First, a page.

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The real life or fantasy?

With Christmas well and truly out of the way, it’s time to look to the future, but should we be worried about what the future holds or embrace it head on?

It seems so long ago now that the family sat around and enjoyed each other’s company, watched the Queen, ate like a prince, and partied like it was 1999 (worst link ever? – I tried).

The coming together of people does something to us as humans. We are sociable beings by nature. Head back to the days of cavemen, we would have sat around and ate, grunted at each other, and mumbled our way through the day. Admittedly, some of us still do that, but the key message here is that we benefit from human contact. Talking therapies are prescribed for those with anxiety and depression because being able to talk through your circumstances can help.

Why then are we so insistent on trying to stop that contact? I recently heard a programme on the radio discussing the progression of Artificial Intelligence (AI). The constant message that was being banded around was that ‘we must not fear change’ (‘Morality in the 21st Century, BBCR4), but listening to the interviews, you can’t help feel a bit anxious by the speed at which things are developing.

We already have vehicles that can drive themselves because we’re incapable of pressing a clutch and turning a wheel at the same time, boxes that can play music and turn on light switches because we’ve forgotten how to use our hands, and doorbells that can speak to our visitors without us doing a thing because ultimately, who wants to get up and open a door? Not at home? Tough. Their problem, not yours. They can come again another day.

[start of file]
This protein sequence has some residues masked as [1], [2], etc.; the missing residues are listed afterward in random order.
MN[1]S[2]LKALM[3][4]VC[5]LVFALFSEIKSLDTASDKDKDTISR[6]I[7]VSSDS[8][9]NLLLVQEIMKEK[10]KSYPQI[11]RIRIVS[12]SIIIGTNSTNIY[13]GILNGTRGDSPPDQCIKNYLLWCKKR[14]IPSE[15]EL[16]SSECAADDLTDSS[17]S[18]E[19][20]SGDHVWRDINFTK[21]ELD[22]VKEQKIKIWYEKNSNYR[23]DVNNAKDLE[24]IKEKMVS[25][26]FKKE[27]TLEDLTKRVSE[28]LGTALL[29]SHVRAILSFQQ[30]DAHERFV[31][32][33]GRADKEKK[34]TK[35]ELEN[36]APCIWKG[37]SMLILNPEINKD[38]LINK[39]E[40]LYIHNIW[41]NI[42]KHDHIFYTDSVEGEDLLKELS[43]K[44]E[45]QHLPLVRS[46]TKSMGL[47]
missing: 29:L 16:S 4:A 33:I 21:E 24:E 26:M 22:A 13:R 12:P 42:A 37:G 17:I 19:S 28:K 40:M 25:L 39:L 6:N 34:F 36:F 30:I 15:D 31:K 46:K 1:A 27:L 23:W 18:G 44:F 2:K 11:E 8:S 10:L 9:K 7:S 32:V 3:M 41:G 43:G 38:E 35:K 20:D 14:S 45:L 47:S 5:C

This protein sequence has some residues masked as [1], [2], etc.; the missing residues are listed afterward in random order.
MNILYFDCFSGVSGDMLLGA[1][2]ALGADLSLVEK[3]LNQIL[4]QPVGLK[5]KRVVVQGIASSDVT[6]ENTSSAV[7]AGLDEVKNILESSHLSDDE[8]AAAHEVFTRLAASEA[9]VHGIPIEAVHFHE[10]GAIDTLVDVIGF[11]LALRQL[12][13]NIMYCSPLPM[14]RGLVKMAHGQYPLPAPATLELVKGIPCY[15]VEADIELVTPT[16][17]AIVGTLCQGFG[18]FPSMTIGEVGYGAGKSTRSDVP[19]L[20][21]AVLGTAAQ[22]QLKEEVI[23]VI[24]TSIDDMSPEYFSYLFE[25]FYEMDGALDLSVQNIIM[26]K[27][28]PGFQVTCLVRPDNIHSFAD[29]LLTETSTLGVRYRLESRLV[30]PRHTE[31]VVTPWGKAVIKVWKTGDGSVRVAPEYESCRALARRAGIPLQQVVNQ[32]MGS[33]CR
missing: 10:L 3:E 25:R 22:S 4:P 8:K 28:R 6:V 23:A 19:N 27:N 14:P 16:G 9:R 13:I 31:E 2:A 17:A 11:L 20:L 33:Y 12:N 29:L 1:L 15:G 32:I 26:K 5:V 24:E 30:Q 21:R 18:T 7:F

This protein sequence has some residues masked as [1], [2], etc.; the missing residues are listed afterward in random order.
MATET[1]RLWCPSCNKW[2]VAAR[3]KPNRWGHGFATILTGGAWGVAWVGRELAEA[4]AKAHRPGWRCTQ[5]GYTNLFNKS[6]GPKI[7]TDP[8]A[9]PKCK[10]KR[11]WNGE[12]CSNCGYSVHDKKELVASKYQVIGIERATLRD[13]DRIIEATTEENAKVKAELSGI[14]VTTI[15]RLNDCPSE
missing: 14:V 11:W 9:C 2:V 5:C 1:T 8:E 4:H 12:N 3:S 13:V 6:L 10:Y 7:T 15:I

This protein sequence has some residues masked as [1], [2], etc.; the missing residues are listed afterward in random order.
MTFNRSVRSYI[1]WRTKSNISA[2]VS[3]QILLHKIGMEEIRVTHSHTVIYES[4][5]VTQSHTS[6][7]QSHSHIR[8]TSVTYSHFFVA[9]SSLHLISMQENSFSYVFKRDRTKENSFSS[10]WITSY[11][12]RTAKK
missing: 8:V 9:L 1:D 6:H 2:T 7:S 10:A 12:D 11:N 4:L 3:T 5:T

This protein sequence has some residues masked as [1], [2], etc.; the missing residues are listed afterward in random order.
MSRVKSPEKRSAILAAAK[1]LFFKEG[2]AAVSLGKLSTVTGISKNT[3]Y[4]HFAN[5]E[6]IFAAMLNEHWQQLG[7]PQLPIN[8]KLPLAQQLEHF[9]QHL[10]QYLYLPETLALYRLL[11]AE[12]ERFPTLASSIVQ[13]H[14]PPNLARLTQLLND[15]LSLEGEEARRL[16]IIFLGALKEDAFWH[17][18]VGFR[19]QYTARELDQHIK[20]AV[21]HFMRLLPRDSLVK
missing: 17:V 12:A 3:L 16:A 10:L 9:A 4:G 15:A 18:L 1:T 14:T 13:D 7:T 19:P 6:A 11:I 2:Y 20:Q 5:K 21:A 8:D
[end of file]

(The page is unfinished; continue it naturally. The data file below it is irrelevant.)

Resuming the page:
I sound a scrooge, but how would you feel about robots replacing your GP? One participant in the discussion made it clear that you cannot get the same empathy from a robot as you can from a human. You think? Imagine if I went for some routine test results and was met with ‘Computer Error. You are pregnant.’ As a male, I’d be somewhat perturbed. Slightly overweight, but pregnant. Ha! This computer could make such catastrophic errors that it could diagnose a life-threatening illness and throw you into a spiral of depressive and suicidal thoughts, when all along it was just an ingrowing toenail.